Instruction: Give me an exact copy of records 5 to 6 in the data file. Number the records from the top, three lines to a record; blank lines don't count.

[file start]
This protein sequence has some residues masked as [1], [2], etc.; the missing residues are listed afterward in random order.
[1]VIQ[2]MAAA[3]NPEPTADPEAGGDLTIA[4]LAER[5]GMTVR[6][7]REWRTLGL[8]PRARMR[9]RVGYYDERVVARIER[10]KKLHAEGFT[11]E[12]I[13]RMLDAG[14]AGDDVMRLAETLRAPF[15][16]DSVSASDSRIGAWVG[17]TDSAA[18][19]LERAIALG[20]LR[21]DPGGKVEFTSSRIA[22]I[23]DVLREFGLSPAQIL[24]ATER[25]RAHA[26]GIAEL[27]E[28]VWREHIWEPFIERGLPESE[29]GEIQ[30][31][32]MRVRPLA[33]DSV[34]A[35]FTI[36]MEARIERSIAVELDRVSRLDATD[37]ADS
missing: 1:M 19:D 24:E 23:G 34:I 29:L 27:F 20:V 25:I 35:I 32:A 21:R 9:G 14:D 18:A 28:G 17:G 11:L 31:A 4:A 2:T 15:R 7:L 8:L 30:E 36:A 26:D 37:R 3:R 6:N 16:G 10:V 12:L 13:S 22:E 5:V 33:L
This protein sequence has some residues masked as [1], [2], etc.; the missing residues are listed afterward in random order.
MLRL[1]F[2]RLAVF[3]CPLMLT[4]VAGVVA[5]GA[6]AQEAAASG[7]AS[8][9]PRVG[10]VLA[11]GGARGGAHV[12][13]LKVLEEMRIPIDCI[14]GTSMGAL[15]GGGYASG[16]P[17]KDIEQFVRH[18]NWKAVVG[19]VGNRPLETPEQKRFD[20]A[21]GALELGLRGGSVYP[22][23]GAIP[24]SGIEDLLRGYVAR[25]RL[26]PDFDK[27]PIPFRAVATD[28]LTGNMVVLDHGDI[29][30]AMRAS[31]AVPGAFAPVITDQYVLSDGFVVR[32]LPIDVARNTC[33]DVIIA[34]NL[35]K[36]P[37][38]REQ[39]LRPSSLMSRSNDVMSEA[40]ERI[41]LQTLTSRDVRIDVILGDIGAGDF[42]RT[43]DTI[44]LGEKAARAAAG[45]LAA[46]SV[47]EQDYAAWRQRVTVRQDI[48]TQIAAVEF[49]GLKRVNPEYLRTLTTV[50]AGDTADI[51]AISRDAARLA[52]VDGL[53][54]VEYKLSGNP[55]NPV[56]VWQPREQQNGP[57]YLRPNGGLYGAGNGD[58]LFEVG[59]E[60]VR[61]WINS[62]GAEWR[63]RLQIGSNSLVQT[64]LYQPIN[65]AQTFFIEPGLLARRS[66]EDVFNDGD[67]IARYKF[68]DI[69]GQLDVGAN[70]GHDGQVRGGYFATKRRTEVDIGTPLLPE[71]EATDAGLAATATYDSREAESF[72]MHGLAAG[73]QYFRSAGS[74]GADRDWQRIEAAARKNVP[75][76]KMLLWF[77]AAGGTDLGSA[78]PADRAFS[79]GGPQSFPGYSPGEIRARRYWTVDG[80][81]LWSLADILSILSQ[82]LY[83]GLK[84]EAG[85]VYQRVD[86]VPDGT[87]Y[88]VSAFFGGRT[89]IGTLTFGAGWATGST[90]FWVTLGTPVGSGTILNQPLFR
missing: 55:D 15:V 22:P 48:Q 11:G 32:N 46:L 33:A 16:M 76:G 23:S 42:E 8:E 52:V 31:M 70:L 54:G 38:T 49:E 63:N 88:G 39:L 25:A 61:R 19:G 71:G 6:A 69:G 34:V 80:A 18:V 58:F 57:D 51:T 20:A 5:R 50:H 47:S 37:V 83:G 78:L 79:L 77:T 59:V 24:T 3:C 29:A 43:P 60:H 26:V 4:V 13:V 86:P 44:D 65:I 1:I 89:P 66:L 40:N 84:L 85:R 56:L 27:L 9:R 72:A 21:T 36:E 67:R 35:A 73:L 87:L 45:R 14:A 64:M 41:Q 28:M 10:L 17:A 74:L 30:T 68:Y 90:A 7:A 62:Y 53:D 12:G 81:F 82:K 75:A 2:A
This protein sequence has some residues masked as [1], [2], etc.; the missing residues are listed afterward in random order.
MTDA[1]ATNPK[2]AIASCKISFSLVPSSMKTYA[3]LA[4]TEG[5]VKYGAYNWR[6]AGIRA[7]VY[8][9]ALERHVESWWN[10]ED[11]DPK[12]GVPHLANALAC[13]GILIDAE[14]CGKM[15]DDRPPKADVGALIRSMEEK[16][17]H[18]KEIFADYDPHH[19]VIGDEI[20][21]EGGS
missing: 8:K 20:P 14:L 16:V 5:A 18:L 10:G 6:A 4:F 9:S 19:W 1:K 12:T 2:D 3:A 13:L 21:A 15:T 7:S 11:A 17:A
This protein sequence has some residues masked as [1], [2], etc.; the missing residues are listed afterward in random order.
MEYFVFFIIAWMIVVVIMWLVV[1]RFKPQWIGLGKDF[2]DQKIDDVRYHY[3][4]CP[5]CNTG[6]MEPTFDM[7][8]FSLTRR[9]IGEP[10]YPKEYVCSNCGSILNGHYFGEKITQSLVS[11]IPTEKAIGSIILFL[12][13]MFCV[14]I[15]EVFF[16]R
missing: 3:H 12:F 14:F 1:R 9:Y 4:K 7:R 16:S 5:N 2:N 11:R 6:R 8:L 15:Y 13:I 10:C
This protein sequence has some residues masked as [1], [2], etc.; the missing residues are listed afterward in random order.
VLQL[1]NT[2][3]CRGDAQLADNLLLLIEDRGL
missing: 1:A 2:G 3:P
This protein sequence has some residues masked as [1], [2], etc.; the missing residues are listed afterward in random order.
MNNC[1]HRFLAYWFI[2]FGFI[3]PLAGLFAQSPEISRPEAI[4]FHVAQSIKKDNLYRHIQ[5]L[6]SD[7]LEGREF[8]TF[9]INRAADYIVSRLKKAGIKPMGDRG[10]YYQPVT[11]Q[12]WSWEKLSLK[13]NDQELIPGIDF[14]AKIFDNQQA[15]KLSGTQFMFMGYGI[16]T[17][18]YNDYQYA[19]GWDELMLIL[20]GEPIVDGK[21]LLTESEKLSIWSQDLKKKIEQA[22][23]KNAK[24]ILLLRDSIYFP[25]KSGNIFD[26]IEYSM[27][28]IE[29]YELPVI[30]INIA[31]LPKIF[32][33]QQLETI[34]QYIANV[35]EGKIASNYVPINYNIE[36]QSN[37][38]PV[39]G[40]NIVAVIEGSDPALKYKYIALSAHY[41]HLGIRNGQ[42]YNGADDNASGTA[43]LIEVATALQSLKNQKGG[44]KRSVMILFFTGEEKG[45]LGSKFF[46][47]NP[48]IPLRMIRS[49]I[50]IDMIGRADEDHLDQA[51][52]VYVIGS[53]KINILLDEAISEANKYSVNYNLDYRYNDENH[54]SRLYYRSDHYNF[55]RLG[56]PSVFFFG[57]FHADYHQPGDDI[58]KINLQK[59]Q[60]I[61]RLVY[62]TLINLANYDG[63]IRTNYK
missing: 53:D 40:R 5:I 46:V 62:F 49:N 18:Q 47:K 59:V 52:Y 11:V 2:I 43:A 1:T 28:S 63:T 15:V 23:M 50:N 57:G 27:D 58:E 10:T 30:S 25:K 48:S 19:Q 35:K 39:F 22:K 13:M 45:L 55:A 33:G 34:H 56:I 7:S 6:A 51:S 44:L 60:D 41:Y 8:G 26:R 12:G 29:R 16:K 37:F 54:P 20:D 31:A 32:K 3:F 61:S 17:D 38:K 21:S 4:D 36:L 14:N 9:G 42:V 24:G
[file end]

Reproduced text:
This protein sequence has some residues masked as [1], [2], etc.; the missing residues are listed afterward in random order.
VLQL[1]NT[2][3]CRGDAQLADNLLLLIEDRGL
missing: 1:A 2:G 3:P
This protein sequence has some residues masked as [1], [2], etc.; the missing residues are listed afterward in random order.
MNNC[1]HRFLAYWFI[2]FGFI[3]PLAGLFAQSPEISRPEAI[4]FHVAQSIKKDNLYRHIQ[5]L[6]SD[7]LEGREF[8]TF[9]INRAADYIVSRLKKAGIKPMGDRG[10]YYQPVT[11]Q[12]WSWEKLSLK[13]NDQELIPGIDF[14]AKIFDNQQA[15]KLSGTQFMFMGYGI[16]T[17][18]YNDYQYA[19]GWDELMLIL[20]GEPIVDGK[21]LLTESEKLSIWSQDLKKKIEQA[22][23]KNAK[24]ILLLRDSIYFP[25]KSGNIFD[26]IEYSM[27][28]IE[29]YELPVI[30]INIA[31]LPKIF[32][33]QQLETI[34]QYIANV[35]EGKIASNYVPINYNIE[36]QSN[37][38]PV[39]G[40]NIVAVIEGSDPALKYKYIALSAHY[41]HLGIRNGQ[42]YNGADDNASGTA[43]LIEVATALQSLKNQKGG[44]KRSVMILFFTGEEKG[45]LGSKFF[46][47]NP[48]IPLRMIRS[49]I[50]IDMIGRADEDHLDQA[51][52]VYVIGS[53]KINILLDEAISEANKYSVNYNLDYRYNDENH[54]SRLYYRSDHYNF[55]RLG[56]PSVFFFG[57]FHADYHQPGDDI[58]KINLQK[59]Q[60]I[61]RLVY[62]TLINLANYDG[63]IRTNYK
missing: 53:D 40:R 5:I 46:V 62:F 49:N 18:Q 47:K 59:V 52:Y 11:V 2:I 43:A 1:T 28:S 63:T 15:V 23:M 50:N 57:G 27:D 58:E 10:T 30:S 25:K 48:S 19:Q 35:K 39:F 22:K 13:M 45:L 55:A 33:G 34:H 56:I 7:S 6:A 51:S 44:L 60:D 41:Y 8:G 26:R 12:G 29:R 16:K 37:F 54:P 20:D 31:A 32:K 3:F 61:S 17:D 38:K 21:S 4:D 36:L 14:N 9:G 42:V 24:G